I have served at my church for over eight years. During this time, we have grown our small groups from the 30s to now 125+ and we’ve added an additional campus. At each measurable season of growth, the importance of delegating care has been increased. In this time we’ve watched other ministries, studied our wins and losses, and seen trends in five areas that help us better our care of those within our church. These are five habits we practice to grow in the way we care for others as a church.
CONSISTENTLY TRACK DATA
Know what you care about and measure those areas. Salvations, baptisms, needs met during crisis, etc. These are all areas of care that point people and volunteers play major roles in. It is vital to measure these spans of care in order to know how effective your team truly is. These areas of spiritual formation are vital to growing our span of care.
ESTABLISH A TRANSPARENT CULTURE
One of the first stories I share during our New Leader training is one of my failures in my group. I want them to know failure will happen and that it is ok. When caring for people, circumstances can get messy and everything will not work out like we plan. I want leaders to feel comfortable to share these missteps with other leaders, coaches, and our team in order to receive assistance and to grow. This isn’t as likely if perfection is perceived to be expected. Point People and group leaders must lean on one another to properly care for those within the church’s groups.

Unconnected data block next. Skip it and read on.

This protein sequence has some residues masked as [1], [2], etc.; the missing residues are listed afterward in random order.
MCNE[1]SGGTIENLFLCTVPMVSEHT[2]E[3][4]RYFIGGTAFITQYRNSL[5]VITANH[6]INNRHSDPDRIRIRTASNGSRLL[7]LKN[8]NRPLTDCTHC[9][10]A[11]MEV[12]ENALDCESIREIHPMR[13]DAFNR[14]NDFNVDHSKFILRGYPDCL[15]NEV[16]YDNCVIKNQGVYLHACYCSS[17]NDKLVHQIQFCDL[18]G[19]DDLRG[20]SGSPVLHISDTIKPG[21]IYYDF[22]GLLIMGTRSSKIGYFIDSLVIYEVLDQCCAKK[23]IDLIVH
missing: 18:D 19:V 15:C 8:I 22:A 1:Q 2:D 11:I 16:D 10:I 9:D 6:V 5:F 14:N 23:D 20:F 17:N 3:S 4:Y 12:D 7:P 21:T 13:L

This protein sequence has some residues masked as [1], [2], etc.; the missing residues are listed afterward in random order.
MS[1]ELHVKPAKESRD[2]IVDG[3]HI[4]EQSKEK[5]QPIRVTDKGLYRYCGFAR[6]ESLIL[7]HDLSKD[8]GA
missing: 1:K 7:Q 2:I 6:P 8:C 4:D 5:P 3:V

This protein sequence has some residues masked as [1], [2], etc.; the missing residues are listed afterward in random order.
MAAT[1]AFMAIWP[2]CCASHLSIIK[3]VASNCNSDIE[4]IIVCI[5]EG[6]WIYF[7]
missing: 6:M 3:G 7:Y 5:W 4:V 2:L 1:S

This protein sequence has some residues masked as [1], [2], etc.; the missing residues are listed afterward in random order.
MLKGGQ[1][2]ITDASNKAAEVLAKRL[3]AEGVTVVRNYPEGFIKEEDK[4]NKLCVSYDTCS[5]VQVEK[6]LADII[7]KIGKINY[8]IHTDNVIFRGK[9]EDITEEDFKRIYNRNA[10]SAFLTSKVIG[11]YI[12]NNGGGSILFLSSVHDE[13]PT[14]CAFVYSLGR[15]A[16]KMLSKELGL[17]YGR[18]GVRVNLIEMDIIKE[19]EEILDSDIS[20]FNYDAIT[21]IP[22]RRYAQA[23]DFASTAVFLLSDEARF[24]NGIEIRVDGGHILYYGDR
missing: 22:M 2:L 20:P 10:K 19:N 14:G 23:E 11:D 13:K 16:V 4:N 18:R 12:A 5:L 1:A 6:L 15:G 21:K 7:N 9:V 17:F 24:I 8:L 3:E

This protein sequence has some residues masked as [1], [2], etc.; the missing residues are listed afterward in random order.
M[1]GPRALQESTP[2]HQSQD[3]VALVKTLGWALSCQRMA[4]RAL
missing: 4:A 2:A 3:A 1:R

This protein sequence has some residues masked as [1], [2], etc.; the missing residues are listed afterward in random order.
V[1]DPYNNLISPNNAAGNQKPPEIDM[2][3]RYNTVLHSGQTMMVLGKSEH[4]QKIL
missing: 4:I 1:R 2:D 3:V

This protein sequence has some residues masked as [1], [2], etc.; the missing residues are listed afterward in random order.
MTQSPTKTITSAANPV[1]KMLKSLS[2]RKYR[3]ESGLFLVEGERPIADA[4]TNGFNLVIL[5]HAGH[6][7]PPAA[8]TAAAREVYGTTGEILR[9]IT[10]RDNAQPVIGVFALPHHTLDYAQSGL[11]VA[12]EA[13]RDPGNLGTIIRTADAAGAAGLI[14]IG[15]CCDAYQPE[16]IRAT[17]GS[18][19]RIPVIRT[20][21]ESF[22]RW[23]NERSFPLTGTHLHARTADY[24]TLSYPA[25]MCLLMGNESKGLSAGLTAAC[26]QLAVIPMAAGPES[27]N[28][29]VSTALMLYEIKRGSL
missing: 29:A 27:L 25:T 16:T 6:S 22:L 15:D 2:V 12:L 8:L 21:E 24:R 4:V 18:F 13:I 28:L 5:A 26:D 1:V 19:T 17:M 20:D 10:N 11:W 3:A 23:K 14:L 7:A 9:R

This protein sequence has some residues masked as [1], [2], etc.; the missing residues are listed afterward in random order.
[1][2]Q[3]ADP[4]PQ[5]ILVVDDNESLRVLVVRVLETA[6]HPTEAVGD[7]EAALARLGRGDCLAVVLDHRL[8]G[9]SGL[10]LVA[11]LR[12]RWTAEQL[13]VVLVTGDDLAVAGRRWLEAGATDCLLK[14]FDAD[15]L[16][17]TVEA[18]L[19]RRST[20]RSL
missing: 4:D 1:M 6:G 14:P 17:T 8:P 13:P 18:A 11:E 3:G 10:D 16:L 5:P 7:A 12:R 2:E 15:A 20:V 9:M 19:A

RESOURCE, RESOURCE, RESOURCE
I typically set aside an hour or two each week to browse the Small Group Network Blog and other ministry resources to empower our leaders with. I then share those resources with our leaders. It’s important for us all to be growing and to be equipped in caring for those within our group care. Sharing is caring!
I want our Point People and SG leaders to know that our church and groups are just as much theirs as they are our pastors or mine. Sometimes, it is easy for me to tell a newer leader from an older one by the way they take ownership of their group. Veteran leaders are a lot more proactive and creative in caring for their members. The sooner ownership truly happens, the healthier the span of care within groups will be.
Remember the previously mentioned areas to measure? As point people, it is important that we share those areas that have seen growth! I also like to share a story of a leader taking a risk or stepping out in faith. Sometimes it isn’t a huge success (it may be an all out failure), but I want each leader to know their transparency is needed.
As we have grown in our practice of each of these habits, we have grown in our ability to better care for our groups.